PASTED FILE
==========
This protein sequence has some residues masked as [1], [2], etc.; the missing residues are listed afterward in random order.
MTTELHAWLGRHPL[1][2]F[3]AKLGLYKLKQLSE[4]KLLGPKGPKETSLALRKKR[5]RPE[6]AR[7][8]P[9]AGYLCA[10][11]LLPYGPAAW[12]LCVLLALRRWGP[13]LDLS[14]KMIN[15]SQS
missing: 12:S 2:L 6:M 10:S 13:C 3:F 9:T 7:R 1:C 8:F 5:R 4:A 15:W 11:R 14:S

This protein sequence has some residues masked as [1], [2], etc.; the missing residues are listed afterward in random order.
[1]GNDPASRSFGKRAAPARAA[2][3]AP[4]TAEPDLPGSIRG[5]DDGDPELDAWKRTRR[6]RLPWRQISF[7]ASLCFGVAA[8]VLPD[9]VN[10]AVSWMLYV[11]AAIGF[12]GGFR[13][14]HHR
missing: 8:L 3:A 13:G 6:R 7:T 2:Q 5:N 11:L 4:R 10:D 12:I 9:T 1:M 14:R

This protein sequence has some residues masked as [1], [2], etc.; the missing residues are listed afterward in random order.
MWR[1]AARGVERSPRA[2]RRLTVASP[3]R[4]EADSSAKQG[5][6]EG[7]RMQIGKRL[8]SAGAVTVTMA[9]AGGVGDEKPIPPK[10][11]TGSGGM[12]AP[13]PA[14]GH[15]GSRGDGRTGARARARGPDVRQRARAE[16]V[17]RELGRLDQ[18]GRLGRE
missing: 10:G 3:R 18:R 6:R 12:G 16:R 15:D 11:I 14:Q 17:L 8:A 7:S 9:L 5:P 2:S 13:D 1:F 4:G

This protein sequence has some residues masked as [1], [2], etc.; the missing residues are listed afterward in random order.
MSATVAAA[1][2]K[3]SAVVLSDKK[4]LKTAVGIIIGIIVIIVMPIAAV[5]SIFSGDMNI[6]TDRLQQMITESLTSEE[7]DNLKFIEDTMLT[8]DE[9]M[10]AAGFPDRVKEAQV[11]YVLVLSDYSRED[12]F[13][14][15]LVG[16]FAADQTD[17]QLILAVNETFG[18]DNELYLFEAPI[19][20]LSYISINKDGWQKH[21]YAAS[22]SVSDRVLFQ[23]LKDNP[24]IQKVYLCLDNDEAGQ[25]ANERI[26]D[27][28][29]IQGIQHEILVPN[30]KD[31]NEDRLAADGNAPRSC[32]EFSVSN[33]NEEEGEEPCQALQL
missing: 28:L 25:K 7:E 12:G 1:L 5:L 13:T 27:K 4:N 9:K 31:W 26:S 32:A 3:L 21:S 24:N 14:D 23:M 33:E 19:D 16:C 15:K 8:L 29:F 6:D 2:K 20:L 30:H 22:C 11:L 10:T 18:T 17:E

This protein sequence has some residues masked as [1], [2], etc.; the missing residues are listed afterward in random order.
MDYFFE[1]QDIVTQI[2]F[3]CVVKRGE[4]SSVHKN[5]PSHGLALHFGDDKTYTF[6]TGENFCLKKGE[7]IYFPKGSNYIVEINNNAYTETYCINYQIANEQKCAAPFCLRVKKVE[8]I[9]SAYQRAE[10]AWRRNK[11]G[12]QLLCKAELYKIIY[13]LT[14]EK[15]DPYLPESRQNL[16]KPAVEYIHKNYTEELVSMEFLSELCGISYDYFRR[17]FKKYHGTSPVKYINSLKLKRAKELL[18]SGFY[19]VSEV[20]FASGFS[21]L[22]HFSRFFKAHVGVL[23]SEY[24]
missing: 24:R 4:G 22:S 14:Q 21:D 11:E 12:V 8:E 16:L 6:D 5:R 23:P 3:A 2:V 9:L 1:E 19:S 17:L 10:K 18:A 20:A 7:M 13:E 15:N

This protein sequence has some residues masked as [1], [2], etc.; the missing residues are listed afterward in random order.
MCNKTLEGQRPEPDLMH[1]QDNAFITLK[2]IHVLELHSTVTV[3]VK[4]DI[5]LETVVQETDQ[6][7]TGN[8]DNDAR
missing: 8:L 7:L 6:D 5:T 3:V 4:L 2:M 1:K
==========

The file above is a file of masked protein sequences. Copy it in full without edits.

This protein sequence has some residues masked as [1], [2], etc.; the missing residues are listed afterward in random order.
MTTELHAWLGRHPL[1][2]F[3]AKLGLYKLKQLSE[4]KLLGPKGPKETSLALRKKR[5]RPE[6]AR[7][8]P[9]AGYLCA[10][11]LLPYGPAAW[12]LCVLLALRRWGP[13]LDLS[14]KMIN[15]SQS
missing: 12:S 2:L 6:M 10:S 13:C 3:F 9:T 7:R 1:C 8:F 5:R 4:A 15:W 11:R 14:S

This protein sequence has some residues masked as [1], [2], etc.; the missing residues are listed afterward in random order.
[1]GNDPASRSFGKRAAPARAA[2][3]AP[4]TAEPDLPGSIRG[5]DDGDPELDAWKRTRR[6]RLPWRQISF[7]ASLCFGVAA[8]VLPD[9]VN[10]AVSWMLYV[11]AAIGF[12]GGFR[13][14]HHR
missing: 8:L 3:A 13:G 6:R 7:T 2:Q 5:N 11:L 4:R 10:D 12:I 9:T 1:M 14:R

This protein sequence has some residues masked as [1], [2], etc.; the missing residues are listed afterward in random order.
MWR[1]AARGVERSPRA[2]RRLTVASP[3]R[4]EADSSAKQG[5][6]EG[7]RMQIGKRL[8]SAGAVTVTMA[9]AGGVGDEKPIPPK[10][11]TGSGGM[12]AP[13]PA[14]GH[15]GSRGDGRTGARARARGPDVRQRARAE[16]V[17]RELGRLDQ[18]GRLGRE
missing: 10:G 3:R 18:R 6:R 12:G 16:R 15:D 11:I 14:Q 17:L 8:A 7:S 9:L 5:P 2:S 13:D 1:F 4:G

This protein sequence has some residues masked as [1], [2], etc.; the missing residues are listed afterward in random order.
MSATVAAA[1][2]K[3]SAVVLSDKK[4]LKTAVGIIIGIIVIIVMPIAAV[5]SIFSGDMNI[6]TDRLQQMITESLTSEE[7]DNLKFIEDTMLT[8]DE[9]M[10]AAGFPDRVKEAQV[11]YVLVLSDYSRED[12]F[13][14][15]LVG[16]FAADQTD[17]QLILAVNETFG[18]DNELYLFEAPI[19][20]LSYISINKDGWQKH[21]YAAS[22]SVSDRVLFQ[23]LKDNP[24]IQKVYLCLDNDEAGQ[25]ANERI[26]D[27][28][29]IQGIQHEILVPN[30]KD[31]NEDRLAADGNAPRSC[32]EFSVSN[33]NEEEGEEPCQALQL
missing: 28:L 25:K 7:E 12:G 1:L 5:L 13:T 27:K 4:N 9:K 31:W 26:S 32:A 3:L 21:S 24:N 14:D 23:M 33:E 19:D 16:C 15:K 8:L 29:F 6:D 2:K 20:L 30:H 22:C 11:L 10:T 18:T 17:E

This protein sequence has some residues masked as [1], [2], etc.; the missing residues are listed afterward in random order.
MDYFFE[1]QDIVTQI[2]F[3]CVVKRGE[4]SSVHKN[5]PSHGLALHFGDDKTYTF[6]TGENFCLKKGE[7]IYFPKGSNYIVEINNNAYTETYCINYQIANEQKCAAPFCLRVKKVE[8]I[9]SAYQRAE[10]AWRRNK[11]G[12]QLLCKAELYKIIY[13]LT[14]EK[15]DPYLPESRQNL[16]KPAVEYIHKNYTEELVSMEFLSELCGISYDYFRR[17]FKKYHGTSPVKYINSLKLKRAKELL[18]SGFY[19]VSEV[20]FASGFS[21]L[22]HFSRFFKAHVGVL[23]SEY[24]
missing: 24:R 4:G 22:S 14:Q 21:D 11:E 12:V 8:E 16:L 6:D 5:R 23:P 3:A 2:V 9:L 1:E 19:S 17:L 10:K 18:A 20:A 7:M 13:E 15:N

This protein sequence has some residues masked as [1], [2], etc.; the missing residues are listed afterward in random order.
MCNKTLEGQRPEPDLMH[1]QDNAFITLK[2]IHVLELHSTVTV[3]VK[4]DI[5]LETVVQETDQ[6][7]TGN[8]DNDAR
missing: 8:L 7:L 6:D 5:T 3:V 4:L 2:M 1:K